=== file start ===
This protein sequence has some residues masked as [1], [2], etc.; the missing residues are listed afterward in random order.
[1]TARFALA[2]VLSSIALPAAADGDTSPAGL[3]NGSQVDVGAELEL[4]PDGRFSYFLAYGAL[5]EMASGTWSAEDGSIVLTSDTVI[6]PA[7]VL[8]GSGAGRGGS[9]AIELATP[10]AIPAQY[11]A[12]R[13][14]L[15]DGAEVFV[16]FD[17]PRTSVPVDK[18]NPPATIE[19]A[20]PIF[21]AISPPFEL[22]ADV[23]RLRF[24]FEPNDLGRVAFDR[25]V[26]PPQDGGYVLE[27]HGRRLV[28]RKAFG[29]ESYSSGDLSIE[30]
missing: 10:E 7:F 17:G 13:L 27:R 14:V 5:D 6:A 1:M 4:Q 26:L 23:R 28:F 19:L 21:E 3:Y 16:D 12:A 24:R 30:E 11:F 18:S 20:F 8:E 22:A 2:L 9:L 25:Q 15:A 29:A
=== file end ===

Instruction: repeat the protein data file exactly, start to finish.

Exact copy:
This protein sequence has some residues masked as [1], [2], etc.; the missing residues are listed afterward in random order.
[1]TARFALA[2]VLSSIALPAAADGDTSPAGL[3]NGSQVDVGAELEL[4]PDGRFSYFLAYGAL[5]EMASGTWSAEDGSIVLTSDTVI[6]PA[7]VL[8]GSGAGRGGS[9]AIELATP[10]AIPAQY[11]A[12]R[13][14]L[15]DGAEVFV[16]FD[17]PRTSVPVDK[18]NPPATIE[19]A[20]PIF[21]AISPPFEL[22]ADV[23]RLRF[24]FEPNDLGRVAFDR[25]V[26]PPQDGGYVLE[27]HGRRLV[28]RKAFG[29]ESYSSGDLSIE[30]
missing: 10:E 7:F 17:G 13:L 27:R 14:V 5:D 6:A 1:M 4:Q 26:L 23:R 28:F 19:L 21:E 3:Y 16:D 12:A 24:R 30:E 11:F 18:S 20:F 8:E 22:A 2:L 9:L 25:Q 15:A 29:A